I use the term the Element to describe the place where the things we love to do and the things we are good at come together. I believe it is essential that each of us find his or her Element, not simply because it will make us more fulfilled but because, as the world evolves, the very future of our communities and institutions will depend on it.
Robinson is convincing enough, and encouraging in his belief that it is never too late to find and nurture one's Element, but he is frustratingly short on practical advice. So many of the examples he gives are of people who knew from childhood what they were good at, and what they wanted to do. They may have been obstructed at every turn, may not have been able to do what they knew they were born for until much later in life, but at least they knew.
Now, I can quickly name three passions that at least begin to stir in me the excitement he speaks of, what another friend refers to as the "fire in the belly": writing, education, and genealogy. But not only were they not passions of mine during the years when I was in school and presumably focusing and honing my skills for the future, they were actually anti-passions: I disliked my English and history classes, had negative interest in family stories, and teaching was not even in the vicinity of my career thoughts. Nothing excited me, really. I focused on science and math because I was good at them, which kept me going until some point in college, when they no longer came easily and my fair-to-middling interest was not sufficient to inspire the hard work necessary to master them. How do we help the me's of this world to find their Element?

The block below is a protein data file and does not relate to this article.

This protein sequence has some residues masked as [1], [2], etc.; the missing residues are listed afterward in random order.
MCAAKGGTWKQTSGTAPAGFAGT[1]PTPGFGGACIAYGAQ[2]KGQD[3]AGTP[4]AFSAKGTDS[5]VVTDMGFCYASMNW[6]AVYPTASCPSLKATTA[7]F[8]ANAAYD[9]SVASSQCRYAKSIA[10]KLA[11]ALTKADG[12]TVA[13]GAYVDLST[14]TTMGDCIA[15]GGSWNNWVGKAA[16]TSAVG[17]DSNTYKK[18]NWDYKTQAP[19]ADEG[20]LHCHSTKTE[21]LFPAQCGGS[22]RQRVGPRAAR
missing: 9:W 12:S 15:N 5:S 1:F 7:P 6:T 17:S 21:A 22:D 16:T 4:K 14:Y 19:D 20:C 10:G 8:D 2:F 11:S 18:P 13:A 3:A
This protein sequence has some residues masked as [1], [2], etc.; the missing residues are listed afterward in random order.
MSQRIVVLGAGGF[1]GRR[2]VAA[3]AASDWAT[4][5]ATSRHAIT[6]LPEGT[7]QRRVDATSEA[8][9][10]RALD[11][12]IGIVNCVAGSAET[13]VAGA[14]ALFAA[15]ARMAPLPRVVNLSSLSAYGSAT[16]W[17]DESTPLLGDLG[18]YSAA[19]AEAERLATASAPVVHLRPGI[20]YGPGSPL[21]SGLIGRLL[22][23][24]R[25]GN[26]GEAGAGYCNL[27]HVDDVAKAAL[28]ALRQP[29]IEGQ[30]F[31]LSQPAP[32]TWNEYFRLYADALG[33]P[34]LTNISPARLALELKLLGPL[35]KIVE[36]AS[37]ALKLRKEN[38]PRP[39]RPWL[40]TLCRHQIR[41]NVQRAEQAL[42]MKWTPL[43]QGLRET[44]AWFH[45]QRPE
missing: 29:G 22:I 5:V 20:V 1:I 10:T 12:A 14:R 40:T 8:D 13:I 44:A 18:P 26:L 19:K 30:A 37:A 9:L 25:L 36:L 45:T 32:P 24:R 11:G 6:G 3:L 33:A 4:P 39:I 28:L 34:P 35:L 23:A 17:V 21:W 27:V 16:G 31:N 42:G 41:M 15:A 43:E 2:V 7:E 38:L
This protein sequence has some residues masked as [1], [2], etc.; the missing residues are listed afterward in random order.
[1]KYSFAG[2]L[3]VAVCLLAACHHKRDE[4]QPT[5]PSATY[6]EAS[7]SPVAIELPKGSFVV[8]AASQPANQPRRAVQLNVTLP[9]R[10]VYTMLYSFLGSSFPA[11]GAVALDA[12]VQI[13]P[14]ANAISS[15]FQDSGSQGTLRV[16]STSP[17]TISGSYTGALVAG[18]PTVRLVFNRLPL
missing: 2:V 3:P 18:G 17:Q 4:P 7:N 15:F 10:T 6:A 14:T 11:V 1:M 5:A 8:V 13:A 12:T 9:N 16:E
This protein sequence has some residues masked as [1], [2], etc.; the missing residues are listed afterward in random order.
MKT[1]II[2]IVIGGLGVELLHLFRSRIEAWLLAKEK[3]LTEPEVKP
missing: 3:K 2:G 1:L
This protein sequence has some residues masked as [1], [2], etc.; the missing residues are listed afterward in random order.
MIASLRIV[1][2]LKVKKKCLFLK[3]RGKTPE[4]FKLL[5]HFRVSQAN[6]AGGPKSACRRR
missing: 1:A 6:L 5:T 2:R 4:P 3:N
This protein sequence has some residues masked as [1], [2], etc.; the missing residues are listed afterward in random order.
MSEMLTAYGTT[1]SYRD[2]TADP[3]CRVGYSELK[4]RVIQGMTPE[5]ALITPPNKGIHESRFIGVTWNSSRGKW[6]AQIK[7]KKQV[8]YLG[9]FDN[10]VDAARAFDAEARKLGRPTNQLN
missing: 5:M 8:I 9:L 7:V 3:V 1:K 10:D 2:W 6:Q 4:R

Here are some fairly random excerpts to give you a taste:
[I]ssues of attitude are of paramount importance in finding your Element. A strong will to be yourself is an indomitable force. Without it, even a person in perfect physical shape is at a comparative disadvantage. In my experience, most people have to face internal obstacles of self-doubt and fear as much as any external obstacles of circumstance and opportunity....Fear is perhaps the most common obstacle to finding your Element. You might ask how often it's played a part in your own life and held you back from doing the things you desperately wanted to try.
[Richard Wiseman, author of The Luck Factor] has identified four principles that characterize lucky people. Lucky people tend to maximize chance opportunities. They are especially adept at creating, noticing, and acting upon these opportunities when they arise. Second, they tend to be very effective at listening to their intuition, and do work (such as meditation) that is designed to boost their intuitive abilities. The third principle is that lucky people tend to expect to be lucky, creating a series of self-fulfilling prophecies because they go into the world anticipating a positive outcome. Last, lucky people have an attitude that allows them to turn bad luck to good. They don't allow ill fortune to overwhelm them, and they move quickly to take control of the situation when it isn't going well for them.
Effective mentors push us past what we see as our limits. Much as they don't allow us to succumb to self-doubt, they also prevent us from doing less with our lives than we can. A true mentor reminds us that our goal should never be to be "average" at our pursuits.
There is abundant evidence that opportunities to discover our Element exist more frequently in our lives than many might believe....I don't mean to say, of course, that we all can do anything at any time in our lives. If you're about to turn one hundred, it's unlikely that you're going to nail the leading role in Swan Lake, especially if you have no previous dance background....Some dreams truly are "impossible dreams." However, many aren't. Knowing the difference is often one of the first steps to finding your Element, because if you can see the chances of making a dream come true, you can also likely see the necessary next steps you need to take toward achieving it.
In "The Pro-Am Revolution," a report for the British think tank Demos, Charles Leadbeater and Paul Miller underline the rise of a type of amateur that works at increasingly higher standards and generates breakthroughs sometimes greater than those made by professionals—hence the term Pro-Am....[They] call Pro-Ams "a new social hybrid," noting that they pursue their passions outside of the workplace, but with an energy and dedication rarely given to acts of leisure. Pro-Ams find this level of intensity restorative, often helping to compensate for less-than-inspiring jobs.